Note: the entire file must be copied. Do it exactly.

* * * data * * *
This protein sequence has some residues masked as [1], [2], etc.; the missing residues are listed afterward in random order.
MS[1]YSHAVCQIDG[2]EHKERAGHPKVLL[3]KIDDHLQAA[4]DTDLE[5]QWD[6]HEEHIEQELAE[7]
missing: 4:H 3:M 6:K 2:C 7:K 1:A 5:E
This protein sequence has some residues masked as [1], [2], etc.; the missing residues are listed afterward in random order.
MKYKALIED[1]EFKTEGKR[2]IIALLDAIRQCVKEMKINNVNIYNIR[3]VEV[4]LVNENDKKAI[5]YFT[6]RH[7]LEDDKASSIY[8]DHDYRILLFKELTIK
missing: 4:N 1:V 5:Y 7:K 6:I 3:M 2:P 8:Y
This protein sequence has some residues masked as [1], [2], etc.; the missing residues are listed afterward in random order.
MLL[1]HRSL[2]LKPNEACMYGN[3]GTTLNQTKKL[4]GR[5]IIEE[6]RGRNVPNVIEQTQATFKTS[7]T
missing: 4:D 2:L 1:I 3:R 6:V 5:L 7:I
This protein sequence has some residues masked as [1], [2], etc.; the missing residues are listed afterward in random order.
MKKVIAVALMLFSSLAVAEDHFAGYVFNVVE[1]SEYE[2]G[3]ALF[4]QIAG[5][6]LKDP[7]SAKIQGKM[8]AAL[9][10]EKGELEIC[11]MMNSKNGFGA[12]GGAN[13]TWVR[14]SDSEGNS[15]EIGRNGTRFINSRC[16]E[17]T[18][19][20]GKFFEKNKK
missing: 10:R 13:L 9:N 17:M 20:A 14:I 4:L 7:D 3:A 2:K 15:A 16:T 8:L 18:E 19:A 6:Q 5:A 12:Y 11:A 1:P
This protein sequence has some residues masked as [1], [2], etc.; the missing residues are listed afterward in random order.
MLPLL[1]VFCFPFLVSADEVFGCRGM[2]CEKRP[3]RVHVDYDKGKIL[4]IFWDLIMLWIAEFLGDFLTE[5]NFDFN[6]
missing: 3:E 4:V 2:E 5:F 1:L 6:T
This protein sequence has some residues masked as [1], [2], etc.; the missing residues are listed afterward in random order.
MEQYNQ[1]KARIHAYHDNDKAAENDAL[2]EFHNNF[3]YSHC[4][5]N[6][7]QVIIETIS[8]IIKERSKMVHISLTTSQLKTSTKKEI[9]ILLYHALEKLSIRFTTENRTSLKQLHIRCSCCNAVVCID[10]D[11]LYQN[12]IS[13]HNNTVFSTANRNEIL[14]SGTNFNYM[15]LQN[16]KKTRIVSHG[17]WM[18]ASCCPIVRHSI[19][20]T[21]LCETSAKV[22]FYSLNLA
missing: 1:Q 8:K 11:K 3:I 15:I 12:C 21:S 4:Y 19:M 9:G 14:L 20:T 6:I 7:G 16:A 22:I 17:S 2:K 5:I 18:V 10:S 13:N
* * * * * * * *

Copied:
This protein sequence has some residues masked as [1], [2], etc.; the missing residues are listed afterward in random order.
MS[1]YSHAVCQIDG[2]EHKERAGHPKVLL[3]KIDDHLQAA[4]DTDLE[5]QWD[6]HEEHIEQELAE[7]
missing: 4:H 3:M 6:K 2:C 7:K 1:A 5:E
This protein sequence has some residues masked as [1], [2], etc.; the missing residues are listed afterward in random order.
MKYKALIED[1]EFKTEGKR[2]IIALLDAIRQCVKEMKINNVNIYNIR[3]VEV[4]LVNENDKKAI[5]YFT[6]RH[7]LEDDKASSIY[8]DHDYRILLFKELTIK
missing: 4:N 1:V 5:Y 7:K 6:I 3:M 2:P 8:Y
This protein sequence has some residues masked as [1], [2], etc.; the missing residues are listed afterward in random order.
MLL[1]HRSL[2]LKPNEACMYGN[3]GTTLNQTKKL[4]GR[5]IIEE[6]RGRNVPNVIEQTQATFKTS[7]T
missing: 4:D 2:L 1:I 3:R 6:V 5:L 7:I
This protein sequence has some residues masked as [1], [2], etc.; the missing residues are listed afterward in random order.
MKKVIAVALMLFSSLAVAEDHFAGYVFNVVE[1]SEYE[2]G[3]ALF[4]QIAG[5][6]LKDP[7]SAKIQGKM[8]AAL[9][10]EKGELEIC[11]MMNSKNGFGA[12]GGAN[13]TWVR[14]SDSEGNS[15]EIGRNGTRFINSRC[16]E[17]T[18][19][20]GKFFEKNKK
missing: 10:R 13:L 9:N 17:M 20:A 14:I 4:L 7:D 3:A 2:K 15:A 16:T 8:L 18:E 19:A 6:Q 5:A 12:Y 11:A 1:P
This protein sequence has some residues masked as [1], [2], etc.; the missing residues are listed afterward in random order.
MLPLL[1]VFCFPFLVSADEVFGCRGM[2]CEKRP[3]RVHVDYDKGKIL[4]IFWDLIMLWIAEFLGDFLTE[5]NFDFN[6]
missing: 3:E 4:V 2:E 5:F 1:L 6:T
This protein sequence has some residues masked as [1], [2], etc.; the missing residues are listed afterward in random order.
MEQYNQ[1]KARIHAYHDNDKAAENDAL[2]EFHNNF[3]YSHC[4][5]N[6][7]QVIIETIS[8]IIKERSKMVHISLTTSQLKTSTKKEI[9]ILLYHALEKLSIRFTTENRTSLKQLHIRCSCCNAVVCID[10]D[11]LYQN[12]IS[13]HNNTVFSTANRNEIL[14]SGTNFNYM[15]LQN[16]KKTRIVSHG[17]WM[18]ASCCPIVRHSI[19][20]T[21]LCETSAKV[22]FYSLNLA
missing: 1:Q 8:K 11:K 3:I 15:I 12:C 21:S 4:Y 19:M 9:G 14:L 20:T 6:I 7:G 16:A 22:I 17:S 2:K 5:I 18:V 10:S 13:N